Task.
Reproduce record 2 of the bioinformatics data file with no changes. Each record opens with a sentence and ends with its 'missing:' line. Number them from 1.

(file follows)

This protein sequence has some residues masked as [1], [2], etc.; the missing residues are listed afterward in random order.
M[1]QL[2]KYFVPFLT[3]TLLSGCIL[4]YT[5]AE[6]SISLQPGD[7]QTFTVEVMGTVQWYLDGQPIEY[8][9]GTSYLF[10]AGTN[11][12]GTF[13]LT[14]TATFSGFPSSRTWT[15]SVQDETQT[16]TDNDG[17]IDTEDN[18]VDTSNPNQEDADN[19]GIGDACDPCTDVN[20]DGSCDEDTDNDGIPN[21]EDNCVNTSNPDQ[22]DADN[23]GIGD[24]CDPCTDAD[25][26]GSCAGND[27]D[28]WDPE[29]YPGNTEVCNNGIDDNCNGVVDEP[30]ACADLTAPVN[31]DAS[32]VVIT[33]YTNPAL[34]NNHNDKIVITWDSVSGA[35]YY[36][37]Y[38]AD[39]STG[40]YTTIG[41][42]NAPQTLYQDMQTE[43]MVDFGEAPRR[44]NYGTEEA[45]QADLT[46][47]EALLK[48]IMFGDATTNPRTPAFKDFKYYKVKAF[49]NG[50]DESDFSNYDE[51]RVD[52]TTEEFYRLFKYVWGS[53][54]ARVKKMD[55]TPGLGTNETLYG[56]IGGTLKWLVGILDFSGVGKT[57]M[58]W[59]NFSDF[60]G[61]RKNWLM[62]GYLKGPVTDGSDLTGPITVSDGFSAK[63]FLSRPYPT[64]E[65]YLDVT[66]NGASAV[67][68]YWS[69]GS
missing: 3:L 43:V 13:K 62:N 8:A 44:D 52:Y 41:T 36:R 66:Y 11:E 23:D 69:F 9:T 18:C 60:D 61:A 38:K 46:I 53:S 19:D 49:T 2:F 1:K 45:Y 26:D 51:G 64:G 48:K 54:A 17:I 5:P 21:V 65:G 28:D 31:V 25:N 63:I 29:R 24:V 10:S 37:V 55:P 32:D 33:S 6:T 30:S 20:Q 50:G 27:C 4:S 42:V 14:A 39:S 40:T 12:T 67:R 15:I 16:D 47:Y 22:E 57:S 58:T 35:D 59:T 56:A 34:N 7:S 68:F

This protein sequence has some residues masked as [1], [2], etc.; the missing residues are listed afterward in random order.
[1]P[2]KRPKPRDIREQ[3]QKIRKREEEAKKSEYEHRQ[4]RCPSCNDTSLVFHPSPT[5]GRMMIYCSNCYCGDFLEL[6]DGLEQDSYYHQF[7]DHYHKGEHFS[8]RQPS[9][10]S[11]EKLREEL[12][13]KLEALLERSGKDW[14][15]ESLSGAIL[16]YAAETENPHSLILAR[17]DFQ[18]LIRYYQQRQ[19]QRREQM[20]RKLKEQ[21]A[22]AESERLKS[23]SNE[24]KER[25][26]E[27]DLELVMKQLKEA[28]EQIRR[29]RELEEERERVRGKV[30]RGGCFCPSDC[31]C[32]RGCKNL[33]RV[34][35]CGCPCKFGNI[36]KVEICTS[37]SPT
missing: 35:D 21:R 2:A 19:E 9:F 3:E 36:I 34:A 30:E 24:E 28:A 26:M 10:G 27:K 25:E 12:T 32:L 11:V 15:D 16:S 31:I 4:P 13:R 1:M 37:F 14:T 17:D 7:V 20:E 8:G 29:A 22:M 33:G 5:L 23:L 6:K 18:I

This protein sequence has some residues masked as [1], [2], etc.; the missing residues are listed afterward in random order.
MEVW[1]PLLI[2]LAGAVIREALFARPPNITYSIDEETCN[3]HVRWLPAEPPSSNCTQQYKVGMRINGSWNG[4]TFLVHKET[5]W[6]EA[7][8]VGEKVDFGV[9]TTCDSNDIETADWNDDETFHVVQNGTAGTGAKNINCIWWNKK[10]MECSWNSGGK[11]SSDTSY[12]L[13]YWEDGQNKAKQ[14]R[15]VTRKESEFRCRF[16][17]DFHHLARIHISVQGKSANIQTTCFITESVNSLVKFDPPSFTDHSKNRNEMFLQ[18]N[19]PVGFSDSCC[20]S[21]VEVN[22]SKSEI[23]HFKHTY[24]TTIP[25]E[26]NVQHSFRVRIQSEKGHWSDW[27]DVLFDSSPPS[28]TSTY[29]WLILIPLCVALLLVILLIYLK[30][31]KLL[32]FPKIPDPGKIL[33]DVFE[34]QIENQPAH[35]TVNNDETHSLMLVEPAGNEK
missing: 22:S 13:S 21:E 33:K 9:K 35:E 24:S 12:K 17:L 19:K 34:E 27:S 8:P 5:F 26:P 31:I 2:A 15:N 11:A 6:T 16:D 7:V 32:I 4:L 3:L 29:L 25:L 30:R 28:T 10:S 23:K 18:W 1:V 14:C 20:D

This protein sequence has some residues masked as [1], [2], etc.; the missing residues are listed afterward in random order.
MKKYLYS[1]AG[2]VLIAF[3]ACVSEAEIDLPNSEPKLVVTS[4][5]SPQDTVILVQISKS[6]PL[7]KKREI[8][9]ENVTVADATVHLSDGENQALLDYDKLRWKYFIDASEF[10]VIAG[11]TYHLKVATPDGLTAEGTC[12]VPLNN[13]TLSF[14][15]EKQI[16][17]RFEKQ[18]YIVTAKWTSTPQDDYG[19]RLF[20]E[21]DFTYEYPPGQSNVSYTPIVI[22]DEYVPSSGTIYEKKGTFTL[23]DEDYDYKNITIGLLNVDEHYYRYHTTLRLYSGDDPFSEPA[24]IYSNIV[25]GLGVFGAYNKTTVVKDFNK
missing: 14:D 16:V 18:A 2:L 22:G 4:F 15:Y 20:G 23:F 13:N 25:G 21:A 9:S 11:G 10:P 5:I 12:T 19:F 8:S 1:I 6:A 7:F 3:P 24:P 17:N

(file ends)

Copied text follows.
This protein sequence has some residues masked as [1], [2], etc.; the missing residues are listed afterward in random order.
[1]P[2]KRPKPRDIREQ[3]QKIRKREEEAKKSEYEHRQ[4]RCPSCNDTSLVFHPSPT[5]GRMMIYCSNCYCGDFLEL[6]DGLEQDSYYHQF[7]DHYHKGEHFS[8]RQPS[9][10]S[11]EKLREEL[12][13]KLEALLERSGKDW[14][15]ESLSGAIL[16]YAAETENPHSLILAR[17]DFQ[18]LIRYYQQRQ[19]QRREQM[20]RKLKEQ[21]A[22]AESERLKS[23]SNE[24]KER[25][26]E[27]DLELVMKQLKEA[28]EQIRR[29]RELEEERERVRGKV[30]RGGCFCPSDC[31]C[32]RGCKNL[33]RV[34][35]CGCPCKFGNI[36]KVEICTS[37]SPT
missing: 35:D 21:R 2:A 19:E 9:F 3:E 36:I 34:A 30:E 24:E 28:A 26:M 10:G 27:K 25:E 12:T 32:L 11:V 15:D 16:S 31:I 4:P 13:R 1:M 37:F 14:T 17:D 7:V 20:E 8:G 29:A 22:M 33:G 5:L 23:L 6:K 18:I